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Last Updated: February 25, 2016
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· mike_horen
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ES6 Tranceur vs Standard Javascript Performance

ES6 brings quite a few long-desired features Javascript engineers have been wanting for some time. Traceur is an open source tool for compiling ES6 into standard javascript and offers a compelling proposition - being able to write your javascript in ES6 and converting it to ES5 before shipping it. Four important points to evaluate when adopting technology is:

  1. Does it work?
  2. Is it robust?
  3. Is it reliable?
  4. How does it perform against what's out there and what you're currently using.

I've been considering writing more of my personal stuff in ES6 but wanted to evaluate performance against standard Javascript. This particular post is going to take a short look at #4 when put under a small stress test in Firefox. The tests will be against pre-compiled ES6, not run-time interpreted.

The Code

Standard Javascript:

function Factory(operation){

    for(var n in operation) this[n] = operation[n];

    this.units = [];
    this.boxes = [];

};

Factory.prototype = {

    startProduction: function(){

        var _colors = ['black', 'white', 'silver', 'blue', 'red'],
            _prices = [299.99, 299.99, 299.99, 349.99, 349.99],
            _key    = 0;

        for(var i = 0; i < 100; i++){

            _key = i%5;

            this.make({

                color: _colors[_key],
                price: _prices[_key]

            });

        }

        return this.package();

    },

    make: function(build){

        this.units.push(new this.item({

            brand: this.brand, 
            type : this.type, 
            color: build.color, 
            price: build.price, 
            tax  : this.tax

        }));

    },

    package: function(){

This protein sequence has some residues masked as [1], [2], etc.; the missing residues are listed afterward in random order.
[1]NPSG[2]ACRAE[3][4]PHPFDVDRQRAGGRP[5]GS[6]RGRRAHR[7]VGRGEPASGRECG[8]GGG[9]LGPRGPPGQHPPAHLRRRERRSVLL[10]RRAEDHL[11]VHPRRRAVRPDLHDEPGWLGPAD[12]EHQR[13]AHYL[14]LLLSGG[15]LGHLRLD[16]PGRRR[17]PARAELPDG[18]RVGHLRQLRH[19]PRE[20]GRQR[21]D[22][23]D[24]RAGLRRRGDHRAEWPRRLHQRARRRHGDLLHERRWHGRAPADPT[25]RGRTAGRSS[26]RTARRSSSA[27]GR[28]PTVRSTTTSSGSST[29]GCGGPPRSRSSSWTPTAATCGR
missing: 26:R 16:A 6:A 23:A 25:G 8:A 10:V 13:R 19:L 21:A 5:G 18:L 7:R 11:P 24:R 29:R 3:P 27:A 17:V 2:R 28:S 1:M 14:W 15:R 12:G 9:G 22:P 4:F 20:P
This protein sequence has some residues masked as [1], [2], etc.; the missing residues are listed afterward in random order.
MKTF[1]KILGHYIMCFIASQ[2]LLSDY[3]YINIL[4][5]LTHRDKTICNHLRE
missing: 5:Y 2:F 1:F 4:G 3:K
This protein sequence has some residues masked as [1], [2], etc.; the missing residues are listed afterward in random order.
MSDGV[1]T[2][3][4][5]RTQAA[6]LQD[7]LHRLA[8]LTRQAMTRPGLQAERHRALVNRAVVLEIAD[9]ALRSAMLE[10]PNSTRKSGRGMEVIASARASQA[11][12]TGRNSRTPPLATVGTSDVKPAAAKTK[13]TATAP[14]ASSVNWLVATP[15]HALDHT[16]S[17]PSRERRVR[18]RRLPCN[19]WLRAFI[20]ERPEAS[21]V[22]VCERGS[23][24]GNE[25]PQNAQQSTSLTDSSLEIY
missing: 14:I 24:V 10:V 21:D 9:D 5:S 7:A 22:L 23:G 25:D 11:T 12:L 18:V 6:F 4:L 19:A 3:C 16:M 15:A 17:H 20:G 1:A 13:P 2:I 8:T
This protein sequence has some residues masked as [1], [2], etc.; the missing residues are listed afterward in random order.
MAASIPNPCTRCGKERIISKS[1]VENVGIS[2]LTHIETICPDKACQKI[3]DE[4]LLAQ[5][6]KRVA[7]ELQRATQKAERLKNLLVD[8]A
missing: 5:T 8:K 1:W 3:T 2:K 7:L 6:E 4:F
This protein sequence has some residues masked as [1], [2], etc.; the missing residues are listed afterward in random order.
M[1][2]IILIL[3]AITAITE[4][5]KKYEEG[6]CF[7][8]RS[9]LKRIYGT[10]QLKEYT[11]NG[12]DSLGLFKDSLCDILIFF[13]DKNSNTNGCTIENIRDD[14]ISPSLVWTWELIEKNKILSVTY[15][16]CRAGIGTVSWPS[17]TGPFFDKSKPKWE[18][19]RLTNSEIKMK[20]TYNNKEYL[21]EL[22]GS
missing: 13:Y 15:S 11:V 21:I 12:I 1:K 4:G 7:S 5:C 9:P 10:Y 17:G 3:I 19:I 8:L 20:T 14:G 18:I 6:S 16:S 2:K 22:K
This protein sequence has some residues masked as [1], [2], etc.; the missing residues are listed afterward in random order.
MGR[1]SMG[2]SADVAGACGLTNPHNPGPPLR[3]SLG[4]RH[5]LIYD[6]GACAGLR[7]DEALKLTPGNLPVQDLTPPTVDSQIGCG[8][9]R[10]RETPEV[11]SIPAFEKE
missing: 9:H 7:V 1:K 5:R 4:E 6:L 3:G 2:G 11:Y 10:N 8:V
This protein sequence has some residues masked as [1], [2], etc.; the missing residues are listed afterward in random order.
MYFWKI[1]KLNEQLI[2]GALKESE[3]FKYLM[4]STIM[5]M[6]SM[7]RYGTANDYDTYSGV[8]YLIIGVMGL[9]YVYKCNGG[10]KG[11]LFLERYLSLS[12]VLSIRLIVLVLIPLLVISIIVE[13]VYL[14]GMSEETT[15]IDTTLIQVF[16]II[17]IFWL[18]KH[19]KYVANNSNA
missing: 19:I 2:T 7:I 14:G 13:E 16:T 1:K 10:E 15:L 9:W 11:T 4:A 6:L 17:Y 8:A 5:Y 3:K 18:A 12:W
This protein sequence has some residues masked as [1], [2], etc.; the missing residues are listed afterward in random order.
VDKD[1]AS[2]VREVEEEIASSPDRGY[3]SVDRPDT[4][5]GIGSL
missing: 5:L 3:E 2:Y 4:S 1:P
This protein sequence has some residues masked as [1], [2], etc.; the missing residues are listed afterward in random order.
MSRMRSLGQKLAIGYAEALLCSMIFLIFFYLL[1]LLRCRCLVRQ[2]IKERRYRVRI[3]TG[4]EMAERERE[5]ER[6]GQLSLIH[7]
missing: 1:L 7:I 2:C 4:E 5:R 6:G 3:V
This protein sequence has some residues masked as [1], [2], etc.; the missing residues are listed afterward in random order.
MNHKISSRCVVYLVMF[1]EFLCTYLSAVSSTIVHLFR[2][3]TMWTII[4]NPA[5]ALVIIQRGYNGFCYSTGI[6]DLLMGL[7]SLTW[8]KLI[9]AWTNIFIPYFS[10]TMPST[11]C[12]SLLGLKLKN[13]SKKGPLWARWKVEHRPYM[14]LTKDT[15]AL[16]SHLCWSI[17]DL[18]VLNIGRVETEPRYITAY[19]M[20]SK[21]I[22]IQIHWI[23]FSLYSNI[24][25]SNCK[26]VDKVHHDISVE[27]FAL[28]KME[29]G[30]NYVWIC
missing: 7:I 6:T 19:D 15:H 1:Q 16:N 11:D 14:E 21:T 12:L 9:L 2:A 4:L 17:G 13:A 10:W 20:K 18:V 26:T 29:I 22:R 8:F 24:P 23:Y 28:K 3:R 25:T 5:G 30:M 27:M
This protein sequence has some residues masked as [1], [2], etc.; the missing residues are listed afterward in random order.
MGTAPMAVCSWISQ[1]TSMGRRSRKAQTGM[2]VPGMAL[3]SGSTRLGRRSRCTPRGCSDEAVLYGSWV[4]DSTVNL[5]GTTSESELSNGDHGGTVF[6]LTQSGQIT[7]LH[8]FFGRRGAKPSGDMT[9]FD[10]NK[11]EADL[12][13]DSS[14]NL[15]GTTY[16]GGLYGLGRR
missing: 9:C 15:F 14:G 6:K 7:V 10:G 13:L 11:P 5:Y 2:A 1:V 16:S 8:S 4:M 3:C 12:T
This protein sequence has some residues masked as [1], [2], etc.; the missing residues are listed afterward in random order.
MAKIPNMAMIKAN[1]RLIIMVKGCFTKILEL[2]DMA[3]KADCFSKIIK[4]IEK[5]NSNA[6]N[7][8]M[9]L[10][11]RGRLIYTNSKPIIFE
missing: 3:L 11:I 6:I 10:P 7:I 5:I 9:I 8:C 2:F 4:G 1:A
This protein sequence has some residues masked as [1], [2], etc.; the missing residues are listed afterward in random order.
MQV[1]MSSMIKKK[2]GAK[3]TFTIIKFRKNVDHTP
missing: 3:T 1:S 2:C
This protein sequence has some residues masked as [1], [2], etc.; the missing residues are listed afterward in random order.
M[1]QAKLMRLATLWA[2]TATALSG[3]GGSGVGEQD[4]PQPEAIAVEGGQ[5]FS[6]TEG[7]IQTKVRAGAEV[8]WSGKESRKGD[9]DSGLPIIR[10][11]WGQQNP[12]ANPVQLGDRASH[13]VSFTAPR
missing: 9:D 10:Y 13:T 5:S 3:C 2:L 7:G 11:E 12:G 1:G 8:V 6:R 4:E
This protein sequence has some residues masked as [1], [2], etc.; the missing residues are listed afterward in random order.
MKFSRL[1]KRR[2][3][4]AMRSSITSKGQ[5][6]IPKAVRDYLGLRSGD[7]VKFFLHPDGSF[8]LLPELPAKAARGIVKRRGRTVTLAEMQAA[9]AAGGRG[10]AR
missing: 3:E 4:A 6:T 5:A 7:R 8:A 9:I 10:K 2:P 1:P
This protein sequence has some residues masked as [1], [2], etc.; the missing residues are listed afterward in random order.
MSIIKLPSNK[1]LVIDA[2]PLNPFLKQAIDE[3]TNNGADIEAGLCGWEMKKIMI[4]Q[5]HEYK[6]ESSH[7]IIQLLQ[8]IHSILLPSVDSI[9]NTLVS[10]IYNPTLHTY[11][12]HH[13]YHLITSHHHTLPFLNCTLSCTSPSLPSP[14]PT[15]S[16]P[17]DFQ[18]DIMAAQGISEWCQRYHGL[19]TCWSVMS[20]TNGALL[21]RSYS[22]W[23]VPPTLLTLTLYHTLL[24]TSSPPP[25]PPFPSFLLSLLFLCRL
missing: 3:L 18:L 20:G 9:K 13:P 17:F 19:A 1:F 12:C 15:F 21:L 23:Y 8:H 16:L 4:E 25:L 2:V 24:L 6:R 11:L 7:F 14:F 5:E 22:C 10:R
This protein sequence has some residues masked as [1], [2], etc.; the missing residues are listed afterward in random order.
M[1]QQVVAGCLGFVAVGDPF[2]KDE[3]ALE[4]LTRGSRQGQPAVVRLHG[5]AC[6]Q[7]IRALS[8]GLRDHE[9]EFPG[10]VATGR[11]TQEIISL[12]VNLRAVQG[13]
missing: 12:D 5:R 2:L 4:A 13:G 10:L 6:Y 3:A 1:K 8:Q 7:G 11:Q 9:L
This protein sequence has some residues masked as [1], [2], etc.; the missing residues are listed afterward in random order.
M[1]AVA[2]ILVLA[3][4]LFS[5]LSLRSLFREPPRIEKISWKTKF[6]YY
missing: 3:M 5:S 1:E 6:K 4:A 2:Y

var _box = [];

        for(var i = 1, l = this.units.length + 1; i < l; i++){

            if(!(i%10)){

                this.boxes.push(_box);
                _box =[];

            }

            _box.push(this.units[i]);

        };

        return function(){

            return this.boxes;

        }.bind(this);

    },

};

function Item(requirements){

    for(var n in requirements) this[n] = requirements[n];

    this.salesPrice = this.calculatePrice();

};

Item.prototype = {

    calculatePrice: function(){

        return this.price * (1 + this.tax);

    }

};

var factory = new Factory({

    brand: 'Sony',
    type :  'Tablet',
    tax  :   .11,
    item : Item

});

for(var i = 0; i < 500; i++){

    var output = factory.startProduction();
    output();

}

ES6 Pre-compiled

class FactoryBase {

    startProduction(){

        var [_colors, _prices, _key] = [['black', 'white', 'silver', 'blue', 'red'], [299.99, 299.99, 299.99, 349.99, 349.99], 0];

        for(let i = 0; i < 100; i++){

            _key = i%5;

            this.make({

                color: _colors[_key],
                price: _prices[_key]

            });

        }

        return this.package();

    }

    make(build){

        this.units.push(new this.item({

            brand: this.brand,